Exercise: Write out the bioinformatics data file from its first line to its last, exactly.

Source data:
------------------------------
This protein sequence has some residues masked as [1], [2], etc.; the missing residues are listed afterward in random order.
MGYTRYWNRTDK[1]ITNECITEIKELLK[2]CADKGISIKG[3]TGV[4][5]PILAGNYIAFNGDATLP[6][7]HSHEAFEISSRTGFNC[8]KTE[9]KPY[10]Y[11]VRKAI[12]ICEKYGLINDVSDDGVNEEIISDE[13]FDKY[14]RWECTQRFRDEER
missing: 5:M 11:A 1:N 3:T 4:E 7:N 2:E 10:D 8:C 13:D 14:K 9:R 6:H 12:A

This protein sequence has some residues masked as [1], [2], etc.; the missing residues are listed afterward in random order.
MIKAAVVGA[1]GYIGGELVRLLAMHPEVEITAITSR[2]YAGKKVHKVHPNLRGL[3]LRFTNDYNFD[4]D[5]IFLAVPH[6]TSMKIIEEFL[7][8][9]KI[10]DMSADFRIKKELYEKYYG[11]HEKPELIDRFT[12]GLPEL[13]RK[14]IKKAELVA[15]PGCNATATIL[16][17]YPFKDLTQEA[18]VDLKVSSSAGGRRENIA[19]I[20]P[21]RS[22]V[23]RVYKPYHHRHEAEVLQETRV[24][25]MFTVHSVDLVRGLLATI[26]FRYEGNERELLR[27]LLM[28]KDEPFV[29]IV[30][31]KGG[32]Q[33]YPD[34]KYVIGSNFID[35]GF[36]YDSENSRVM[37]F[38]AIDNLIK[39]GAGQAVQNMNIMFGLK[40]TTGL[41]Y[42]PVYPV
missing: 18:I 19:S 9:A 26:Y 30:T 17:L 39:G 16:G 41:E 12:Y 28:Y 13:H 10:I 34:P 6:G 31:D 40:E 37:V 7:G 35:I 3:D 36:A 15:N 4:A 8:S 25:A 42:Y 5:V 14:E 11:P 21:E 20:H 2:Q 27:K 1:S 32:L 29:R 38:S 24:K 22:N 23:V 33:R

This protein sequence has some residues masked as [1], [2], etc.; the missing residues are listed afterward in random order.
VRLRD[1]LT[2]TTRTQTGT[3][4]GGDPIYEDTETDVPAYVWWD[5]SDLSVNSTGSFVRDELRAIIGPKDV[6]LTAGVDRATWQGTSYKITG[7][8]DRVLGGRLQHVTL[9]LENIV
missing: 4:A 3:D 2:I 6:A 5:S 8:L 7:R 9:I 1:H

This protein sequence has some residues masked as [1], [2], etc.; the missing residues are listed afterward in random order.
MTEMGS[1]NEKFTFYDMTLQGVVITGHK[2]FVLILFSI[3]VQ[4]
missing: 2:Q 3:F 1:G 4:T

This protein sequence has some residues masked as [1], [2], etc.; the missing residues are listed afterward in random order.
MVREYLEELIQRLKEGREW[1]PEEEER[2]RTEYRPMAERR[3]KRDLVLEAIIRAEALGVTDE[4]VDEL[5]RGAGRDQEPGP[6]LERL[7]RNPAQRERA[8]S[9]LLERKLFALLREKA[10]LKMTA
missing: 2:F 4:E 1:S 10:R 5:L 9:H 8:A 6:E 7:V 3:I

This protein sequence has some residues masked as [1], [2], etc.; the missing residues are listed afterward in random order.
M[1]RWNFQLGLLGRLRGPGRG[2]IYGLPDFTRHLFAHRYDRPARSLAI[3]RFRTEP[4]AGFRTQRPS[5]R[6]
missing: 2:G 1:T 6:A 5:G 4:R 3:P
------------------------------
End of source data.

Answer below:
This protein sequence has some residues masked as [1], [2], etc.; the missing residues are listed afterward in random order.
MGYTRYWNRTDK[1]ITNECITEIKELLK[2]CADKGISIKG[3]TGV[4][5]PILAGNYIAFNGDATLP[6][7]HSHEAFEISSRTGFNC[8]KTE[9]KPY[10]Y[11]VRKAI[12]ICEKYGLINDVSDDGVNEEIISDE[13]FDKY[14]RWECTQRFRDEER
missing: 5:M 11:A 1:N 3:T 4:E 7:N 2:E 10:D 8:C 13:D 14:K 9:R 6:H 12:A

This protein sequence has some residues masked as [1], [2], etc.; the missing residues are listed afterward in random order.
MIKAAVVGA[1]GYIGGELVRLLAMHPEVEITAITSR[2]YAGKKVHKVHPNLRGL[3]LRFTNDYNFD[4]D[5]IFLAVPH[6]TSMKIIEEFL[7][8][9]KI[10]DMSADFRIKKELYEKYYG[11]HEKPELIDRFT[12]GLPEL[13]RK[14]IKKAELVA[15]PGCNATATIL[16][17]YPFKDLTQEA[18]VDLKVSSSAGGRRENIA[19]I[20]P[21]RS[22]V[23]RVYKPYHHRHEAEVLQETRV[24][25]MFTVHSVDLVRGLLATI[26]FRYEGNERELLR[27]LLM[28]KDEPFV[29]IV[30][31]KGG[32]Q[33]YPD[34]KYVIGSNFID[35]GF[36]YDSENSRVM[37]F[38]AIDNLIK[39]GAGQAVQNMNIMFGLK[40]TTGL[41]Y[42]PVYPV
missing: 18:I 19:S 9:A 26:Y 30:T 17:L 39:G 16:G 41:E 12:Y 28:Y 13:H 10:I 34:P 6:G 31:D 40:E 37:V 7:G 35:I 3:D 36:A 15:N 4:A 8:S 25:A 42:Y 5:V 14:E 11:P 21:E 20:H 2:Q 27:K 1:S 32:L 29:R 38:S 24:K 22:N 23:V 33:R

This protein sequence has some residues masked as [1], [2], etc.; the missing residues are listed afterward in random order.
VRLRD[1]LT[2]TTRTQTGT[3][4]GGDPIYEDTETDVPAYVWWD[5]SDLSVNSTGSFVRDELRAIIGPKDV[6]LTAGVDRATWQGTSYKITG[7][8]DRVLGGRLQHVTL[9]LENIV
missing: 4:A 3:D 2:I 6:A 5:S 8:L 7:R 9:I 1:H

This protein sequence has some residues masked as [1], [2], etc.; the missing residues are listed afterward in random order.
MTEMGS[1]NEKFTFYDMTLQGVVITGHK[2]FVLILFSI[3]VQ[4]
missing: 2:Q 3:F 1:G 4:T

This protein sequence has some residues masked as [1], [2], etc.; the missing residues are listed afterward in random order.
MVREYLEELIQRLKEGREW[1]PEEEER[2]RTEYRPMAERR[3]KRDLVLEAIIRAEALGVTDE[4]VDEL[5]RGAGRDQEPGP[6]LERL[7]RNPAQRERA[8]S[9]LLERKLFALLREKA[10]LKMTA
missing: 2:F 4:E 1:S 10:R 5:L 9:H 8:A 6:E 7:V 3:I

This protein sequence has some residues masked as [1], [2], etc.; the missing residues are listed afterward in random order.
M[1]RWNFQLGLLGRLRGPGRG[2]IYGLPDFTRHLFAHRYDRPARSLAI[3]RFRTEP[4]AGFRTQRPS[5]R[6]
missing: 2:G 1:T 6:A 5:G 4:R 3:P